In this book Isaac Asimov uncovers facts about the solar system you may never have known before. Starting with the tides of the sea his discussion moves to the inner planets, the Asteroid Belt, the Gas Giants and, finally, the galaxy. Along the way, Asimov speculates on topics from extraterrestrial life to what a tenth planet might be like.

By the mid-1970’s, Asimov’s first five F&SF essay collections (Fact and Fancy, Adding a Dimension, View From a Height, and From Earth to Heaven) had gone out of hardback print. Asimov was persuaded therefore to take the 85 essays in each, divide them up by category, update them, and republish them. The results are in Asimov on Astronomy, Asimov on Chemistry, Asimov on Physics, and Asimov on Numbers. (The remaining 17 essays were too miscellaneous, I suppose, to bother recollecting.)

Despite the fact that their contents are all derived from earlier collections, I would strongly recommend all four—they are invaluable reference material, for one thing. For others, the essays are updated, indices are added, and there are nice pictures with explanatory captions—so they’re even better books than the originals.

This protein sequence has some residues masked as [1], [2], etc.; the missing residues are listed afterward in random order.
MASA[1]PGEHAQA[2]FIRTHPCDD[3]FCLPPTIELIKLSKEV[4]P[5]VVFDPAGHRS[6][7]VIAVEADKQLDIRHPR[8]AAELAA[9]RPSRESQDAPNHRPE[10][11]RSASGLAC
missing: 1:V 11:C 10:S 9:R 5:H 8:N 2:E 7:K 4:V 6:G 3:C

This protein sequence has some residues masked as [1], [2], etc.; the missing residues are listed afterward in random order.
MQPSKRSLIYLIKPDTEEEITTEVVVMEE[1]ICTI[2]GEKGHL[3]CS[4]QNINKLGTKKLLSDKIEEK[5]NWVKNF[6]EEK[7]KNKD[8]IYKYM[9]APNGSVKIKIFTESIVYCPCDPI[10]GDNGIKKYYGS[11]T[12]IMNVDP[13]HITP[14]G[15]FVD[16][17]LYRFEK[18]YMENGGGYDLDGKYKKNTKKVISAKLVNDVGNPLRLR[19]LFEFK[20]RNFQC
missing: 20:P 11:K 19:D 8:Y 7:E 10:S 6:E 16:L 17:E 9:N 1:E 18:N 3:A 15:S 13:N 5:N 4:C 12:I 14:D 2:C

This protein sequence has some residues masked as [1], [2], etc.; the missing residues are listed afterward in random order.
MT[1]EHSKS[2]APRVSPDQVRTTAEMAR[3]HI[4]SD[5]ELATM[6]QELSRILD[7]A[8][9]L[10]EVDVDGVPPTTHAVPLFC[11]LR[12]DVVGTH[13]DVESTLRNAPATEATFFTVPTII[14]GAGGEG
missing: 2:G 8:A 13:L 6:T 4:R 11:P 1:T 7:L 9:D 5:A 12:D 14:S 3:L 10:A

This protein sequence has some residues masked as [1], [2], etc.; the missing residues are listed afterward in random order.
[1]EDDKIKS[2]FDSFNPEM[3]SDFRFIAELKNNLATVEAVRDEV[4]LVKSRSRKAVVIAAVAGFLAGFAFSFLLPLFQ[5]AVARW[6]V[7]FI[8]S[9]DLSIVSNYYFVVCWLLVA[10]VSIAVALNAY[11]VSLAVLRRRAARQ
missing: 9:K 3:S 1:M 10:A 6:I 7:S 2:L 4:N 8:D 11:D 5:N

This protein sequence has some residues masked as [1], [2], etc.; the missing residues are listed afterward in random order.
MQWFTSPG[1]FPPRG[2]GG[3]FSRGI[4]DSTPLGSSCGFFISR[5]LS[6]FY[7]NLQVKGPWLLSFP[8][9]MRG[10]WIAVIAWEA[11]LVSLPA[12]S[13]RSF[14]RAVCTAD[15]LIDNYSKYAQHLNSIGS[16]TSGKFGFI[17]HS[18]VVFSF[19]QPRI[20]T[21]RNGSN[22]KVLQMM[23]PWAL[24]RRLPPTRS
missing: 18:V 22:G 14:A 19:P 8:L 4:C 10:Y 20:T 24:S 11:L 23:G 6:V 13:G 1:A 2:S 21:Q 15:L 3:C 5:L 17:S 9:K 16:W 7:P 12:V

Oddly enough, my copy of Asimov on Astronomy is, in fact, a paperback edition, even though the introduction by Asimov talks about the urgent need by Asimov fans to own all of his books in hard cover. The other three volumes in the series also came out in paperback eventually. Oh, well.

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